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February 03 newsletter

Welcome to the Shape of Money's step-by-step programme to discover the secrets to wealth.

This month we begin to look at another secret to wealth: the avoidance of debt.

Debt is merciless in the harm that it can do in reducing our financial wealth.

There are two options that we can implement to ensure that reaching our financial goals is not limited by the negative effects of debt.

The first option we have is to consider the impact of debt before we incur it.

This means understanding both the cost and the benefits of any debt before we sign the contract. Household debt comes in many forms these days so we need to be aware of all types of debt and the cost of those debt arrangements.

According to the report The Net Worth of New Zealanders (Retirement Commission and Statistics New Zealand, 2002), 46% of the population has credit card debt, 29% have mortgage debt, 24% have bank debt, 18% have hire purchase debt and 16% owe money on student loans.

The easiest way to assess the cost of debt is to use some of the Shape of Money calculators, for example, the credit card calculator and the mortgage calculator.

The calculators show very quickly the true cost of the debt. Before signing on the dotted line, consider carefully what the impact of the loan will have on your ability to achieve your financial goals.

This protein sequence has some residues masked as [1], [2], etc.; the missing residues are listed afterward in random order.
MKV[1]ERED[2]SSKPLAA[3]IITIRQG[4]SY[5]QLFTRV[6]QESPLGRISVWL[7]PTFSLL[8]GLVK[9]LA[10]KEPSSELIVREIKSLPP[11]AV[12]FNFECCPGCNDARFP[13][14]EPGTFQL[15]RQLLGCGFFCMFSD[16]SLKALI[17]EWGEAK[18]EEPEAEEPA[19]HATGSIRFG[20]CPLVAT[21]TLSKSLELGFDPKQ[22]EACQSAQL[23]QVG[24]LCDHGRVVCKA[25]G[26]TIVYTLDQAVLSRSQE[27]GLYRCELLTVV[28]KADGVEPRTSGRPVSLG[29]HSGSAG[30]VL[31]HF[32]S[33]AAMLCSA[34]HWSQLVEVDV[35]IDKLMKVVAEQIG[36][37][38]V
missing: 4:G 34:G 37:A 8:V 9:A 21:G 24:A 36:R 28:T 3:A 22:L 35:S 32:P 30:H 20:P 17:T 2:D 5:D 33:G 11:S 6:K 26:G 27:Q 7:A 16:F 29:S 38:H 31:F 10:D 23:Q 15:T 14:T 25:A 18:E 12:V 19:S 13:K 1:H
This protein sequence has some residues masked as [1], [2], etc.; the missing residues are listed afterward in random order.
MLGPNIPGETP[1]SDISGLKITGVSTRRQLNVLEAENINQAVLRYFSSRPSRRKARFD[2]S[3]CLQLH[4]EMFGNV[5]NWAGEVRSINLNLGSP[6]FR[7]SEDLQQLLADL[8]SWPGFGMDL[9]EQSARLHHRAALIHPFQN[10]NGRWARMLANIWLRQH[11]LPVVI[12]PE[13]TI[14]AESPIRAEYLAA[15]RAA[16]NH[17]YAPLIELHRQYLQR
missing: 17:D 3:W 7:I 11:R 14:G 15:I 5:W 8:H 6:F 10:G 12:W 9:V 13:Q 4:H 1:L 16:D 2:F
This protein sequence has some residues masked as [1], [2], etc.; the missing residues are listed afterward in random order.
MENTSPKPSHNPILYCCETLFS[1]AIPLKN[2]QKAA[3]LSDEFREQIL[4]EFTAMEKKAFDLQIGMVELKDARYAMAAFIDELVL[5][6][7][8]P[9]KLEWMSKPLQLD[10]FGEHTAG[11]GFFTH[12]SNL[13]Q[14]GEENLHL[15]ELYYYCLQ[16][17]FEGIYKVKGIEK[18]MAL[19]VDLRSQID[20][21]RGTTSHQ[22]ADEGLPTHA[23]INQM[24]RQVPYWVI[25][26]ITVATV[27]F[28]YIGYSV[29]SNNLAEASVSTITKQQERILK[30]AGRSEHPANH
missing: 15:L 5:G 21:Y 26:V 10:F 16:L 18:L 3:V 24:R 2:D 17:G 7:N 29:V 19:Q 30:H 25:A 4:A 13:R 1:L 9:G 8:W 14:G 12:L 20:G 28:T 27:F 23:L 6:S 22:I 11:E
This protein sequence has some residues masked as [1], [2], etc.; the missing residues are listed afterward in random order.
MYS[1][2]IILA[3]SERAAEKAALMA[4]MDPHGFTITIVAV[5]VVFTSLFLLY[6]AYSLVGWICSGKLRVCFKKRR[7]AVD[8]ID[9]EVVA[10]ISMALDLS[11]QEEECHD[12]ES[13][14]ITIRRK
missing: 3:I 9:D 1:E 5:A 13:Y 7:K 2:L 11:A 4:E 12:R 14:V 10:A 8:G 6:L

Remember that all debt isn't bad. In addition to assessing the cost of the debt, you should also consider the benefit of taking on that loan. In some instances, debt may be helping you reach your financial goals. Debts to fund property investments or increase your education are such examples. However, the cost of debt does need to be offset against the expected increase in the value of these investments.

The second option we have in managing our debt is to continually look at ways to reduce the outstanding debt position. Consider using our debt reduction vs savings calculator.

Some helpful hints:

  • Increase your repayments to pay off as much debt as quickly as you possibly can,
  • Which debt to repay first? The debt that is incurring the highest interest rate, and
  • Review your mortgage every six months. Even a small increase in the level of your repayments can reduce the total amount of interest payments by a large amount (review our information on reducing your mortgage).